Not that the coronavirus pandemic is fun. I don’t want to be Poliana here. Of course, it is painful and sometimes insurmountable. As the number of victims is increasing every day, the news is heartbreaking. I miss hugging my family and friends, traveling to new, exciting places, and the fun freedom of attending a lively, bustling concert. Dystopian views of empty grocery shelves, ghost towns, and masked people shudder as the pandemic begins. I was forced to see the ugly side of humanity as some people piled up food, toilet paper and hand sanitizer. The scammers try to capitalize on the panic. There’s also the awful phrase “boomer buster” that’s starting to spread on Twitter, targeting us baby boomers, who are more vulnerable to the virus.

Can we talk about the haircut problem on the lighter side? As the weeks passed and it became clear that a visit to my hairdresser was impossible, I thought maybe now is a good time to see what I would look like with my gray hair. I’m terrible. My husband, 60 years old, was lucky enough to have a lot of hair left, looking like a mad scientist. So there is. A bottle of Revlon and some hair clippers work, but the results aren’t quite the same as a pro.

There are days when I feel productive and creative when I start a tank full of power and inspiration. But there were also days when I struggled with depression and anxiety, hated being cooped up in my house, ate a big bag of chips with a glass of wine to cheer me up, felt overwhelmed by the news and struggled with it. I felt it was too much – and it was. The world had not seen anything like it for more than a century. In addition, all tragedies have devastating economic repercussions as small businesses struggle to stay open. Protests and riots then broke out in the struggle for racial justice.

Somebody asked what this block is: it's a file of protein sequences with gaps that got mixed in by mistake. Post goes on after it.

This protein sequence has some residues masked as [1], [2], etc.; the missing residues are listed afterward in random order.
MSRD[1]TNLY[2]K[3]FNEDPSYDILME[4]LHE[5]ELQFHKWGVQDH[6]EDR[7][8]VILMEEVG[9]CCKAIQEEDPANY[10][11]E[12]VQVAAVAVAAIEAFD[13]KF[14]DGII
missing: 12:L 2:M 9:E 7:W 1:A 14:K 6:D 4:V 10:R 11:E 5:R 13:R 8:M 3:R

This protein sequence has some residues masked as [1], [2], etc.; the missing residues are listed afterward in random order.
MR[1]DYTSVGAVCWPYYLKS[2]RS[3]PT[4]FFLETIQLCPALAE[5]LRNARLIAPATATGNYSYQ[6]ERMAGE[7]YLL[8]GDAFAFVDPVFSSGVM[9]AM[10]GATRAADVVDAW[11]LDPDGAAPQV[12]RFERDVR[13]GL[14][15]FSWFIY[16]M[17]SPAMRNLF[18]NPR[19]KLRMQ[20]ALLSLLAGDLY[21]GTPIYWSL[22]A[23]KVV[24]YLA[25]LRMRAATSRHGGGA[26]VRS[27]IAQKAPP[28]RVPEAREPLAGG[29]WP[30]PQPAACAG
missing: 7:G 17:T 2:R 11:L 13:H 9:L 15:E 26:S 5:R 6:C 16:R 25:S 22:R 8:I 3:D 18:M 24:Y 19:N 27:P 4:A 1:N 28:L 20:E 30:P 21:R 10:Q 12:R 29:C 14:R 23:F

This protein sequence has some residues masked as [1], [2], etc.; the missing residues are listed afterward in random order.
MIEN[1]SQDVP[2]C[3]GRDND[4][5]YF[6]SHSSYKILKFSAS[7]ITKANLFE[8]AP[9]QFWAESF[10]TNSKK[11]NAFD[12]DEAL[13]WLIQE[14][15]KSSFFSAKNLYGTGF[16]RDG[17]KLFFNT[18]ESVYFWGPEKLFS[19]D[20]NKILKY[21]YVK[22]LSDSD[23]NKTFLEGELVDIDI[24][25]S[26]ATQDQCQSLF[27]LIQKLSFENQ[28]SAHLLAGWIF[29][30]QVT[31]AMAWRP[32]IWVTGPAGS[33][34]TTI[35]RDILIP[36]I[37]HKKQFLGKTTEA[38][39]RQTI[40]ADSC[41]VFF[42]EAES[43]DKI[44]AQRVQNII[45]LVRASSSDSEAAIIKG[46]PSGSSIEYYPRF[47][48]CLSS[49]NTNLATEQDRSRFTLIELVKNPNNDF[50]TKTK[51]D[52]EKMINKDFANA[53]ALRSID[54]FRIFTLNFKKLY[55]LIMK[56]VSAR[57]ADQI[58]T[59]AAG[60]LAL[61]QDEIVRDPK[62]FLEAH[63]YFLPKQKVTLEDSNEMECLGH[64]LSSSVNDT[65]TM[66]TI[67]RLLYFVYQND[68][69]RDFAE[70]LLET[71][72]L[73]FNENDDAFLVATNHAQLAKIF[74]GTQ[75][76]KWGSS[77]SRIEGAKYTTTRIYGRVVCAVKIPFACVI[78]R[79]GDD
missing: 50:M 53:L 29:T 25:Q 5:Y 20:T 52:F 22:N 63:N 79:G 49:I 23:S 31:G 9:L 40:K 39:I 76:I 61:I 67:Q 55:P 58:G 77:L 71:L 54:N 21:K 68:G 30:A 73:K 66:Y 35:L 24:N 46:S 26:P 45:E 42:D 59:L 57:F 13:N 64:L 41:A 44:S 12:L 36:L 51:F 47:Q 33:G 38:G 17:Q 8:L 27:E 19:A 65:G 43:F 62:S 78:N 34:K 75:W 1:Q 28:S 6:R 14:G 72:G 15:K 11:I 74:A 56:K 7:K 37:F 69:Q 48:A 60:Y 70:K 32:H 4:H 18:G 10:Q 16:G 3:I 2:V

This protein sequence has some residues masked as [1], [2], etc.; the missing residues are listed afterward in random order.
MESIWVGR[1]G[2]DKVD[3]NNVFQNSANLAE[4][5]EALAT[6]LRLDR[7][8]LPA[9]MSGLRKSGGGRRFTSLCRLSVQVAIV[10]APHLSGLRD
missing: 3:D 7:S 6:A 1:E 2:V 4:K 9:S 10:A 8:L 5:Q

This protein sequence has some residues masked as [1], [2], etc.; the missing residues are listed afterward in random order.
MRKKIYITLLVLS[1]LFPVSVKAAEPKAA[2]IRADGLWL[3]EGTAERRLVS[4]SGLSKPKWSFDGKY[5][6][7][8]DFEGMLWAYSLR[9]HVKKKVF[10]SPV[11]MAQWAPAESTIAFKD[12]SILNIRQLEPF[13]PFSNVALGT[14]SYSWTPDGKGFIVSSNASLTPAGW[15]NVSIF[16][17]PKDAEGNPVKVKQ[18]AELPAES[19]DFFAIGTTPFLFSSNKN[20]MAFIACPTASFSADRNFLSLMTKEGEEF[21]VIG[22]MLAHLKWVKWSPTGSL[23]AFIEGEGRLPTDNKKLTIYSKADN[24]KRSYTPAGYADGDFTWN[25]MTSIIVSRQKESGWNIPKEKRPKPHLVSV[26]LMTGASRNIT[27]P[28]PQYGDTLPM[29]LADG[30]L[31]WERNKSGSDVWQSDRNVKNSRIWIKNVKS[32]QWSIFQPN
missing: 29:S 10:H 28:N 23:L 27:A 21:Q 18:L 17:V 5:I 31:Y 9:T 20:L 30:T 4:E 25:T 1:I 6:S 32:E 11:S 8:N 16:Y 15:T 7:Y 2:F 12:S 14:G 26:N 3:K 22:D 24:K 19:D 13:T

Sometimes good becomes bad.

But in the midst of all the turmoil, the pandemic requires me to remain calm and composed. Be content with your own company. Procrastinate and reflect on the more important aspects of life. With that in mind, here are some of the valuable lessons I’ve learned so far and the changes I’d like to maintain even after the pandemic is over.

I learned to:

* Embrace my spirituality

My spirituality and my belief in God have become more important than ever. The coronavirus has claimed that life is uncertain and unpredictable. As a result, I learned to fully rely on God for hope, strength, patience, and perseverance.

* Rate your favorite even more

Together with the rest of the world, I learned the value of human relationships in a way that was never possible before.

Not being able to see family made them even more precious to me. I don’t forget to eat out and travel to exotic places because I miss the little hands of my 2 year old granddaughter.

I’ve even become grateful for the technology – with which I usually have a love/hate relationship – that allows us to stay in touch with loved ones. However, I admit it is not the same. I am an introvert and not fully human. But now I realize that I took a friend’s hug for granted.

On a positive note, families are reunited with children from home school and parents from home, exercise gardening, play board games, ride bicycles and solve puzzles. This is good to see.